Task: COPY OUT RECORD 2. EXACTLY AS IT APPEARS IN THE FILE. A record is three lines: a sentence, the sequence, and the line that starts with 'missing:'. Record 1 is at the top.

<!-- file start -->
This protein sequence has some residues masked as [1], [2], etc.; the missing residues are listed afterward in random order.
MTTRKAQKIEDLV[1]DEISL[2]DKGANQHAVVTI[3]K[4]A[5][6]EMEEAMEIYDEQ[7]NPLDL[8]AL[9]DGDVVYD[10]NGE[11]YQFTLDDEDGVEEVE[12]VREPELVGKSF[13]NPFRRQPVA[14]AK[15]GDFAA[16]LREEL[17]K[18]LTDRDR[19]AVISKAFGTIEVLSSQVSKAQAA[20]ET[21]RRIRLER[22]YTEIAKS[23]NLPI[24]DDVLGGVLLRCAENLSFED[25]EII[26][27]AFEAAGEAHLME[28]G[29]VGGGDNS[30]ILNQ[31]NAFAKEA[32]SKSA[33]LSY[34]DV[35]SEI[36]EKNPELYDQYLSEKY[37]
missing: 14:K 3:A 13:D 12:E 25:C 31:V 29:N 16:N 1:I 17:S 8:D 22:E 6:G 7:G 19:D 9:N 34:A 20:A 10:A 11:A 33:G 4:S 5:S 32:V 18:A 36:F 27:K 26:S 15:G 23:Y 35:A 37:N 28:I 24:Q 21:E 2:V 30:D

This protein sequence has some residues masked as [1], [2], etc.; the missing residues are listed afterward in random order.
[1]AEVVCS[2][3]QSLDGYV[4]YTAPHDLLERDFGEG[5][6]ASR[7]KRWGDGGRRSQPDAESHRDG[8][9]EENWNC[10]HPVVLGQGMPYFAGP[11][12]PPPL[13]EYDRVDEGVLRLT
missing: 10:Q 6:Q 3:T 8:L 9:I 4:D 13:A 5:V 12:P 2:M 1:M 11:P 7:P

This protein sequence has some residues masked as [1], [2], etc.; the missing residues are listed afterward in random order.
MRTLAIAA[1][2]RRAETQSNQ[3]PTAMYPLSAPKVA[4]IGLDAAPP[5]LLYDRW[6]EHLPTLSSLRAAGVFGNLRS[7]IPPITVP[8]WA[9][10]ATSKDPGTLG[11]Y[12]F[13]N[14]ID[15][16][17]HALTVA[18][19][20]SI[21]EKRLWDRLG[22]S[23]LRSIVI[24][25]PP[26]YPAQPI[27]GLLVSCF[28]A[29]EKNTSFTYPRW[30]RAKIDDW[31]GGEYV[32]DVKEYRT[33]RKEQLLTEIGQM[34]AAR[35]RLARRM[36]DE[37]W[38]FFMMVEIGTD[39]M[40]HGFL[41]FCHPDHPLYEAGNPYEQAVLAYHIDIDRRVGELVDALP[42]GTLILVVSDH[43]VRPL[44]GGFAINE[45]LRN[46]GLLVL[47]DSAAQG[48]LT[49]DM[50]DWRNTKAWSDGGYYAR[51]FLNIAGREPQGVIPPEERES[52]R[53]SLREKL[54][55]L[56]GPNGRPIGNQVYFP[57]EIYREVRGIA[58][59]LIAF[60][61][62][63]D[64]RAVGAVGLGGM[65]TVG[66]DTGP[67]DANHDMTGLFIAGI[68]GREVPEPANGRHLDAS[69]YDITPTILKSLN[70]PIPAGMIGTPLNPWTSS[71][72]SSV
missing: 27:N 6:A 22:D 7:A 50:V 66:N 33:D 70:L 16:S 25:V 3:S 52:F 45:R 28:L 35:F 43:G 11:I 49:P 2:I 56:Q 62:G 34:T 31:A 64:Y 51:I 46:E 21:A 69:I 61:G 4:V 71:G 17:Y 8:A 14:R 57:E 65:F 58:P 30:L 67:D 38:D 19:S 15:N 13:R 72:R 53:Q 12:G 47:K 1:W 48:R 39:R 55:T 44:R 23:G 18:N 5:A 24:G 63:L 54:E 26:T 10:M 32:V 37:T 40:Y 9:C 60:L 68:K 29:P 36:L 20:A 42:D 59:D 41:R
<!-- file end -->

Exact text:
This protein sequence has some residues masked as [1], [2], etc.; the missing residues are listed afterward in random order.
[1]AEVVCS[2][3]QSLDGYV[4]YTAPHDLLERDFGEG[5][6]ASR[7]KRWGDGGRRSQPDAESHRDG[8][9]EENWNC[10]HPVVLGQGMPYFAGP[11][12]PPPL[13]EYDRVDEGVLRLT
missing: 10:Q 6:Q 3:T 8:L 9:I 4:D 13:A 5:V 12:P 2:M 1:M 11:P 7:P